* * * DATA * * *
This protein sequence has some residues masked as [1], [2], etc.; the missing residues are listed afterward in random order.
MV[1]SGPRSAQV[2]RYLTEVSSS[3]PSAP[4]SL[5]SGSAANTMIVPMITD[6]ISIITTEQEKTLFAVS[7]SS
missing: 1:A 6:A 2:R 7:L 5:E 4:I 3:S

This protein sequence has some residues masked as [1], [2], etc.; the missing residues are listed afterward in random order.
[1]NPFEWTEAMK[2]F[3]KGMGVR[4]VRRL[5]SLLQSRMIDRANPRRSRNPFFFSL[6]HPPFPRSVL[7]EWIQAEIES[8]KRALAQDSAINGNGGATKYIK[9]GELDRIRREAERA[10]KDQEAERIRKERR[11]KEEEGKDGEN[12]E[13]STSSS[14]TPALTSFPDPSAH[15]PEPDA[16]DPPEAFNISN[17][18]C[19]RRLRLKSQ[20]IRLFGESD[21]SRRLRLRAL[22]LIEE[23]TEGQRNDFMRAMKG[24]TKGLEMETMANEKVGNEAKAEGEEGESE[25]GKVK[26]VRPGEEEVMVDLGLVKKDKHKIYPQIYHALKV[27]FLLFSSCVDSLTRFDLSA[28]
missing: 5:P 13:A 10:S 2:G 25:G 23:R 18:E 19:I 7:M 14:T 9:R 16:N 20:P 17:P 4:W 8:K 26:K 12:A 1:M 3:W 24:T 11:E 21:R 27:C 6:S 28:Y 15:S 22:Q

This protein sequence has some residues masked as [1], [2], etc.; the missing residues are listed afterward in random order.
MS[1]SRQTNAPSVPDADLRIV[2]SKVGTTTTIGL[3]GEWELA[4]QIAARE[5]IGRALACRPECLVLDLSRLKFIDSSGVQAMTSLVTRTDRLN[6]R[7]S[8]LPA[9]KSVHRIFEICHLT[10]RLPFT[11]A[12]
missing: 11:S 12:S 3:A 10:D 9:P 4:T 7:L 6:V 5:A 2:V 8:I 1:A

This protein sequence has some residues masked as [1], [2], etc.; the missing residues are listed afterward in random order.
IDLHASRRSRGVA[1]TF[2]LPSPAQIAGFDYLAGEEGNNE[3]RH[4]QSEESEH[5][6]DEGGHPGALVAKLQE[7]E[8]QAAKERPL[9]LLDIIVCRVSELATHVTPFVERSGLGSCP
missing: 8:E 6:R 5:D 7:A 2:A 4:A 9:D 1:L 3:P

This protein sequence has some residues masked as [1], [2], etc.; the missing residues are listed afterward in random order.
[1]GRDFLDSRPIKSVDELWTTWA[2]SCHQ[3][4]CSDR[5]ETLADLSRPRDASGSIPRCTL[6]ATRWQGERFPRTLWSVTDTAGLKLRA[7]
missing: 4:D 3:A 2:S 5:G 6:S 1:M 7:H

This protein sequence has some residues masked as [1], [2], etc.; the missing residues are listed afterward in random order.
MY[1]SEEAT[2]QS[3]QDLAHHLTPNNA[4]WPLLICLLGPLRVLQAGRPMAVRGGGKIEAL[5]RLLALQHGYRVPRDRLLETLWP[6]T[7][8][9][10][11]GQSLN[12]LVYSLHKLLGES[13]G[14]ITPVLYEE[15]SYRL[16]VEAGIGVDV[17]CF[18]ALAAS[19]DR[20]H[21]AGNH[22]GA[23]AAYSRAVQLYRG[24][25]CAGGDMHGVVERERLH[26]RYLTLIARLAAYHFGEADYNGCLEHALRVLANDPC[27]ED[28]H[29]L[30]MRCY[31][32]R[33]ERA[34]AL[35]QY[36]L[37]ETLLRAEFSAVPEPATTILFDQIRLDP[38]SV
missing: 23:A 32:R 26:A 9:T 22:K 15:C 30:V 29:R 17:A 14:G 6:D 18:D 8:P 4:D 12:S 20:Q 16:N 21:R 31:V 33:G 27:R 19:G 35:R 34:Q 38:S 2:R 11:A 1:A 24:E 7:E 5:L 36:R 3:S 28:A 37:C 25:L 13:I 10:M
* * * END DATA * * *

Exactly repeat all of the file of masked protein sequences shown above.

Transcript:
This protein sequence has some residues masked as [1], [2], etc.; the missing residues are listed afterward in random order.
MV[1]SGPRSAQV[2]RYLTEVSSS[3]PSAP[4]SL[5]SGSAANTMIVPMITD[6]ISIITTEQEKTLFAVS[7]SS
missing: 1:A 6:A 2:R 7:L 5:E 4:I 3:S

This protein sequence has some residues masked as [1], [2], etc.; the missing residues are listed afterward in random order.
[1]NPFEWTEAMK[2]F[3]KGMGVR[4]VRRL[5]SLLQSRMIDRANPRRSRNPFFFSL[6]HPPFPRSVL[7]EWIQAEIES[8]KRALAQDSAINGNGGATKYIK[9]GELDRIRREAERA[10]KDQEAERIRKERR[11]KEEEGKDGEN[12]E[13]STSSS[14]TPALTSFPDPSAH[15]PEPDA[16]DPPEAFNISN[17][18]C[19]RRLRLKSQ[20]IRLFGESD[21]SRRLRLRAL[22]LIEE[23]TEGQRNDFMRAMKG[24]TKGLEMETMANEKVGNEAKAEGEEGESE[25]GKVK[26]VRPGEEEVMVDLGLVKKDKHKIYPQIYHALKV[27]FLLFSSCVDSLTRFDLSA[28]
missing: 5:P 13:A 10:S 2:G 25:G 23:R 18:E 19:I 7:M 14:T 9:R 16:N 20:P 17:P 4:W 8:K 26:K 12:A 1:M 3:W 24:T 11:E 21:R 27:C 6:S 28:Y 15:S 22:Q

This protein sequence has some residues masked as [1], [2], etc.; the missing residues are listed afterward in random order.
MS[1]SRQTNAPSVPDADLRIV[2]SKVGTTTTIGL[3]GEWELA[4]QIAARE[5]IGRALACRPECLVLDLSRLKFIDSSGVQAMTSLVTRTDRLN[6]R[7]S[8]LPA[9]KSVHRIFEICHLT[10]RLPFT[11]A[12]
missing: 11:S 12:S 3:A 10:D 9:P 4:T 7:L 6:V 5:A 2:V 8:I 1:A

This protein sequence has some residues masked as [1], [2], etc.; the missing residues are listed afterward in random order.
IDLHASRRSRGVA[1]TF[2]LPSPAQIAGFDYLAGEEGNNE[3]RH[4]QSEESEH[5][6]DEGGHPGALVAKLQE[7]E[8]QAAKERPL[9]LLDIIVCRVSELATHVTPFVERSGLGSCP
missing: 8:E 6:R 5:D 7:A 2:A 4:A 9:D 1:L 3:P

This protein sequence has some residues masked as [1], [2], etc.; the missing residues are listed afterward in random order.
[1]GRDFLDSRPIKSVDELWTTWA[2]SCHQ[3][4]CSDR[5]ETLADLSRPRDASGSIPRCTL[6]ATRWQGERFPRTLWSVTDTAGLKLRA[7]
missing: 4:D 3:A 2:S 5:G 6:S 1:M 7:H

This protein sequence has some residues masked as [1], [2], etc.; the missing residues are listed afterward in random order.
MY[1]SEEAT[2]QS[3]QDLAHHLTPNNA[4]WPLLICLLGPLRVLQAGRPMAVRGGGKIEAL[5]RLLALQHGYRVPRDRLLETLWP[6]T[7][8][9][10][11]GQSLN[12]LVYSLHKLLGES[13]G[14]ITPVLYEE[15]SYRL[16]VEAGIGVDV[17]CF[18]ALAAS[19]DR[20]H[21]AGNH[22]GA[23]AAYSRAVQLYRG[24][25]CAGGDMHGVVERERLH[26]RYLTLIARLAAYHFGEADYNGCLEHALRVLANDPC[27]ED[28]H[29]L[30]MRCY[31][32]R[33]ERA[34]AL[35]QY[36]L[37]ETLLRAEFSAVPEPATTILFDQIRLDP[38]SV
missing: 23:A 32:R 26:A 9:T 22:K 15:C 30:V 29:R 17:A 14:G 6:D 18:D 8:P 4:D 12:S 20:Q 16:N 21:R 31:V 33:G 27:R 19:G 35:R 34:Q 38:S 2:R 11:A 1:A 24:E 7:E 5:L 36:R 3:S 28:A 37:C 25:L 13:I 10:M